SGA reviews 11 pieces of legislation at meeting March 28
The Student Government Association (SGA) discussed 11 pieces of legislation at its weekly meeting on March 28. All have been tabled until the next meeting.
A Legislative Bill to Create a SGA orientation video
The legislation calls on SGA to create an orientation video for members joining the House of Representatives or Senate to inform them of their SGA rules, responsibilities and participation requirements.
An additional video, for those not involved in SGA, would explain the role of SGA on campus, as well as how to get involved with the association. This piece of legislation was authored by Senator Nova Moore due to a general lack of knowledge around the workings of SGA.
“A video can help students answer questions on how to bring their views to SGA, how to make a public comment, and how to get further involved in SGA,” the legislation states.
The bill also calls for the creation of a video entailing how to write and defend legislation.
A Resolution to Integrate Town Halls into the Student Government Association
The legislation proposes SGA host town hall meetings for the public every 30 to 90 days. Meetings would include 15 SGA volunteers, “all of which are from different aspects of the organization to be able to bring diverse views and experiences to the meetings,” the legislation states.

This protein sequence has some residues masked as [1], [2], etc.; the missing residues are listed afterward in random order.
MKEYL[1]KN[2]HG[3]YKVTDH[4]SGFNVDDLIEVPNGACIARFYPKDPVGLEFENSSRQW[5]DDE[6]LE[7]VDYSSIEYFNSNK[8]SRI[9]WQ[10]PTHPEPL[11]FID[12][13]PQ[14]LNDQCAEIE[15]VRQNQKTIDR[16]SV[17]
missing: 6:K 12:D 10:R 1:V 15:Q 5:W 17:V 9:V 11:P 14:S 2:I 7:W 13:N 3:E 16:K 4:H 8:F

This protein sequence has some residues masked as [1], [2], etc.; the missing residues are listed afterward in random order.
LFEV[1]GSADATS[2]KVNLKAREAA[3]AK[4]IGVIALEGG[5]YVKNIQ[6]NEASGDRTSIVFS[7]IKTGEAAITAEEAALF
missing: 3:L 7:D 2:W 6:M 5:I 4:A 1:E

Moore authored this piece of legislation to create more opportunity for students to get involved with SGA and increase communication between SGA and the student body.
SGA meetings are currently held from 7 - 9 p.m. and the legislation voiced concern for students who work late hours, have labs that occur in the evening, or feel unsafe to drive or walk home at such a late time.
Town hall meetings would be documented and made available to CMU students.
The legislation also cites a study done by California State University, which found that students who attend town hall meetings have a higher first year retention rate than those who do not attend.
A Resolution to Acknowledge Toxic Course Teaching Methods in Universities and Analyze their Impact on Central Michigan University’s Enrollment
Another piece of legislation authored by Moore condemns “Weed Out" (barrier) courses, defined as “a practice by universities to keep unfit students out of specific fields in order to spend less time and resources on said students.”
The piece acknowledges the negative effect of these courses, particularly on women and minority students in science, technology, engineering, and mathematics (STEM) fields.
It also cites challenging introductory courses as a possible cause of CMU’s enrollment decline, which has decreased by 11.09% within the last year alone.
The legislation calls for a university survey to study the disparities in degree confirmation and major changes across fields that traditionally use barrier courses, factoring in race, socio-economic status, ethnicity, LGBTQ identities, disability and gender.
Survey results would be published publicly to display trends across campus regarding barrier courses. Following the study, SGA and the Academic Senate will review what actions should be taken to create meaningful change in the way that CMU addresses those courses.
A Resolution to Advocate for South Community’s Dining Facility to offer Full Hours of Operations or Creation of a New Meal Plan Option for South Community Residents